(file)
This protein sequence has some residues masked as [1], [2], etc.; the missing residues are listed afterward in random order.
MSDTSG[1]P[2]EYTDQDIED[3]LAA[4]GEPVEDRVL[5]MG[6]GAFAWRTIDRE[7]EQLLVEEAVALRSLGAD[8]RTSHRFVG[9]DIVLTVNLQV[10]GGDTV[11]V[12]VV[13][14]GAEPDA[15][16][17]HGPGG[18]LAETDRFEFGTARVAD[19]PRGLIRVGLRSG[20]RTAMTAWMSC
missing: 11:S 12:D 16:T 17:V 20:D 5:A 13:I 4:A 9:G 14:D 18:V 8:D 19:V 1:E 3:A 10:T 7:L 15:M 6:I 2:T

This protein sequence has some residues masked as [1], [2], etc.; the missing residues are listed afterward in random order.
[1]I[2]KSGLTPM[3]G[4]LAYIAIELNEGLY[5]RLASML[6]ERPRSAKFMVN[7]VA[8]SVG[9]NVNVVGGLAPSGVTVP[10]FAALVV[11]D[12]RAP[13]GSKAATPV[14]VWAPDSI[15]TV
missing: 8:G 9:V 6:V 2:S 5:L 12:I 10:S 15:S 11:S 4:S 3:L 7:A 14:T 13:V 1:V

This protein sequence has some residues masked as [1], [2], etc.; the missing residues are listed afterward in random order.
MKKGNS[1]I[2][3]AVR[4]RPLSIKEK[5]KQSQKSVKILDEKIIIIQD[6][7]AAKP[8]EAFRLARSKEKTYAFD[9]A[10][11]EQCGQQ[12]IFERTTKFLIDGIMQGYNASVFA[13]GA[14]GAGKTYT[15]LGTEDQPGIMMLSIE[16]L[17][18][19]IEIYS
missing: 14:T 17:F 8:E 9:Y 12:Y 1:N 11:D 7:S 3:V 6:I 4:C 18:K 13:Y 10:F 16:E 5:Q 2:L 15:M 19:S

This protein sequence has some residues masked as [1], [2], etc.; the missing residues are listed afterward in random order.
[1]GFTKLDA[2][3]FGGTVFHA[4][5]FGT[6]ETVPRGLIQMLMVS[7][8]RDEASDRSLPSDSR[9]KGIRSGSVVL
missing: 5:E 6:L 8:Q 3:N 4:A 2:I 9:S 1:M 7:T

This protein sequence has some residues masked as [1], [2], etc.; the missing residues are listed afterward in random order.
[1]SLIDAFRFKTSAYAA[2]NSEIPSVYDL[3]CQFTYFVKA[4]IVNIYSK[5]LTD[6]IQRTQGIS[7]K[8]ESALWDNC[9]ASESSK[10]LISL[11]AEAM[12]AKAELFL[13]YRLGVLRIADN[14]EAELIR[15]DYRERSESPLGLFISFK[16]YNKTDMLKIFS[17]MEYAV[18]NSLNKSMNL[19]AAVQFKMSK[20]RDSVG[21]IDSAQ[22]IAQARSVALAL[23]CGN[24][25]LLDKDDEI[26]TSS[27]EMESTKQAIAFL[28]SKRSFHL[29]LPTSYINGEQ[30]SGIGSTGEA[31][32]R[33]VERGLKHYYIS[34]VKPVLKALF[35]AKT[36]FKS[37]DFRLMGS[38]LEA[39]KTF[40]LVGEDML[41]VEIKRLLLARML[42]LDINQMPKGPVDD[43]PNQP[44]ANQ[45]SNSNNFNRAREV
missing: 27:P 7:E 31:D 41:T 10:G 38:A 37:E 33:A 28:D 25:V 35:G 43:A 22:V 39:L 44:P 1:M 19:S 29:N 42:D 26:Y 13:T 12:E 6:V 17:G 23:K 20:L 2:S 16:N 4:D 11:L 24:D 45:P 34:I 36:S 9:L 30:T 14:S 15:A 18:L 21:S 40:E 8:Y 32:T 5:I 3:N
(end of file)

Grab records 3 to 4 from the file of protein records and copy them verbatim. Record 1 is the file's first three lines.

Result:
This protein sequence has some residues masked as [1], [2], etc.; the missing residues are listed afterward in random order.
MKKGNS[1]I[2][3]AVR[4]RPLSIKEK[5]KQSQKSVKILDEKIIIIQD[6][7]AAKP[8]EAFRLARSKEKTYAFD[9]A[10][11]EQCGQQ[12]IFERTTKFLIDGIMQGYNASVFA[13]GA[14]GAGKTYT[15]LGTEDQPGIMMLSIE[16]L[17][18][19]IEIYS
missing: 14:T 17:F 8:E 9:Y 12:Y 1:N 11:D 7:S 3:V 6:I 4:C 18:K 13:Y 10:F 16:E 5:Q 2:L 15:M 19:S

This protein sequence has some residues masked as [1], [2], etc.; the missing residues are listed afterward in random order.
[1]GFTKLDA[2][3]FGGTVFHA[4][5]FGT[6]ETVPRGLIQMLMVS[7][8]RDEASDRSLPSDSR[9]KGIRSGSVVL
missing: 5:E 6:L 8:Q 3:N 4:A 2:I 9:S 1:M 7:T